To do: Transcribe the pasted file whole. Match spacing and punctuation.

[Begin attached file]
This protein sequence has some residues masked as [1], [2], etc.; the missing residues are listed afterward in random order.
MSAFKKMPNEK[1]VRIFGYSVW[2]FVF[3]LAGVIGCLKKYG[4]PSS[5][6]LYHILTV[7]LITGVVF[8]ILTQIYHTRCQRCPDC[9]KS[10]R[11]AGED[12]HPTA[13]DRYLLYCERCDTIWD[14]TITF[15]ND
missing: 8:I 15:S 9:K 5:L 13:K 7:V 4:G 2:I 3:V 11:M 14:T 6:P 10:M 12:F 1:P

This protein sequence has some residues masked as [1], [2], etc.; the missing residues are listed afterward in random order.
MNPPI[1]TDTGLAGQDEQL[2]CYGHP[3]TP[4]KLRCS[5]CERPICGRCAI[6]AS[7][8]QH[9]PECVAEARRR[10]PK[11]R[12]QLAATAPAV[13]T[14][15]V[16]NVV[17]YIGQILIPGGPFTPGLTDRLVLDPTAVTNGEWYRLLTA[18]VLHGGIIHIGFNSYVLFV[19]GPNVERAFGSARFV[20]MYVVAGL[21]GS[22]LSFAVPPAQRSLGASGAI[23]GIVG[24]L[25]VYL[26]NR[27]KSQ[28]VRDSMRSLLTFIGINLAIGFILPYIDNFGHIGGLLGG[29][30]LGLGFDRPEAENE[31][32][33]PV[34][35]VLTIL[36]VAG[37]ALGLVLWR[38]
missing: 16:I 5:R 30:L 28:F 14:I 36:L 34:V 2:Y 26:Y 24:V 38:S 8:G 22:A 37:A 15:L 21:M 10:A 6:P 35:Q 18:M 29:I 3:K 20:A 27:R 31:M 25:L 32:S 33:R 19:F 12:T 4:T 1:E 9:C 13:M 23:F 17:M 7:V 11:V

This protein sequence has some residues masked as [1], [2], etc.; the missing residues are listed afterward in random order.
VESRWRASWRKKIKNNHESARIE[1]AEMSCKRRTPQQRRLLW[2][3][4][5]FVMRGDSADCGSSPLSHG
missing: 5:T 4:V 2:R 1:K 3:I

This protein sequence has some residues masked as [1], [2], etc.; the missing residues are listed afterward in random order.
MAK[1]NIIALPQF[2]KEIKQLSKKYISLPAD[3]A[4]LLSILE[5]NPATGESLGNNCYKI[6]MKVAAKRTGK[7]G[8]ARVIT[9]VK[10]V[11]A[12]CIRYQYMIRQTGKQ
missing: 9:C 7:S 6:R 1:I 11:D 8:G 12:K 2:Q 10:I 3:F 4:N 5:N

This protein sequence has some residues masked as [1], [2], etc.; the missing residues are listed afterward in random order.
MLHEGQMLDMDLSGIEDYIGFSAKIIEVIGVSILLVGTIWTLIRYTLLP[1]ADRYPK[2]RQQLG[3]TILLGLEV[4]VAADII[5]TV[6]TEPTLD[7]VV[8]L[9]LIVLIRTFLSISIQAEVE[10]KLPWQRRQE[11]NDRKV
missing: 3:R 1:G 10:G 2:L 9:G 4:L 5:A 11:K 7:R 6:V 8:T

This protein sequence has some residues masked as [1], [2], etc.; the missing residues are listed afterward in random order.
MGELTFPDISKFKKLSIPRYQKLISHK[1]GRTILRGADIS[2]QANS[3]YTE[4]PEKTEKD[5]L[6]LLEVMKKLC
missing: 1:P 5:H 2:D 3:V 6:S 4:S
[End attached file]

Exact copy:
This protein sequence has some residues masked as [1], [2], etc.; the missing residues are listed afterward in random order.
MSAFKKMPNEK[1]VRIFGYSVW[2]FVF[3]LAGVIGCLKKYG[4]PSS[5][6]LYHILTV[7]LITGVVF[8]ILTQIYHTRCQRCPDC[9]KS[10]R[11]AGED[12]HPTA[13]DRYLLYCERCDTIWD[14]TITF[15]ND
missing: 8:I 15:S 9:K 5:L 13:K 7:V 4:G 2:I 3:V 11:M 14:T 6:P 10:M 12:F 1:P

This protein sequence has some residues masked as [1], [2], etc.; the missing residues are listed afterward in random order.
MNPPI[1]TDTGLAGQDEQL[2]CYGHP[3]TP[4]KLRCS[5]CERPICGRCAI[6]AS[7][8]QH[9]PECVAEARRR[10]PK[11]R[12]QLAATAPAV[13]T[14][15]V[16]NVV[17]YIGQILIPGGPFTPGLTDRLVLDPTAVTNGEWYRLLTA[18]VLHGGIIHIGFNSYVLFV[19]GPNVERAFGSARFV[20]MYVVAGL[21]GS[22]LSFAVPPAQRSLGASGAI[23]GIVG[24]L[25]VYL[26]NR[27]KSQ[28]VRDSMRSLLTFIGINLAIGFILPYIDNFGHIGGLLGG[29][30]LGLGFDRPEAENE[31][32][33]PV[34][35]VLTIL[36]VAG[37]ALGLVLWR[38]
missing: 16:I 5:R 30:L 28:F 14:I 36:L 34:V 2:Y 26:Y 24:V 38:S 8:G 22:A 37:A 15:L 21:M 10:A 6:P 35:Q 18:M 29:I 3:K 20:A 27:R 31:M 25:L 32:S 33:R 19:F 12:T 4:T 1:E 9:C 13:M 23:F 17:M 7:V 11:V

This protein sequence has some residues masked as [1], [2], etc.; the missing residues are listed afterward in random order.
VESRWRASWRKKIKNNHESARIE[1]AEMSCKRRTPQQRRLLW[2][3][4][5]FVMRGDSADCGSSPLSHG
missing: 5:T 4:V 2:R 1:K 3:I

This protein sequence has some residues masked as [1], [2], etc.; the missing residues are listed afterward in random order.
MAK[1]NIIALPQF[2]KEIKQLSKKYISLPAD[3]A[4]LLSILE[5]NPATGESLGNNCYKI[6]MKVAAKRTGK[7]G[8]ARVIT[9]VK[10]V[11]A[12]CIRYQYMIRQTGKQ
missing: 9:C 7:S 6:R 1:I 11:D 8:G 12:K 2:Q 10:I 3:F 4:N 5:N

This protein sequence has some residues masked as [1], [2], etc.; the missing residues are listed afterward in random order.
MLHEGQMLDMDLSGIEDYIGFSAKIIEVIGVSILLVGTIWTLIRYTLLP[1]ADRYPK[2]RQQLG[3]TILLGLEV[4]VAADII[5]TV[6]TEPTLD[7]VV[8]L[9]LIVLIRTFLSISIQAEVE[10]KLPWQRRQE[11]NDRKV
missing: 3:R 1:G 10:G 2:L 9:G 4:L 5:A 11:K 7:R 6:V 8:T

This protein sequence has some residues masked as [1], [2], etc.; the missing residues are listed afterward in random order.
MGELTFPDISKFKKLSIPRYQKLISHK[1]GRTILRGADIS[2]QANS[3]YTE[4]PEKTEKD[5]L[6]LLEVMKKLC
missing: 1:P 5:H 2:D 3:V 6:S 4:S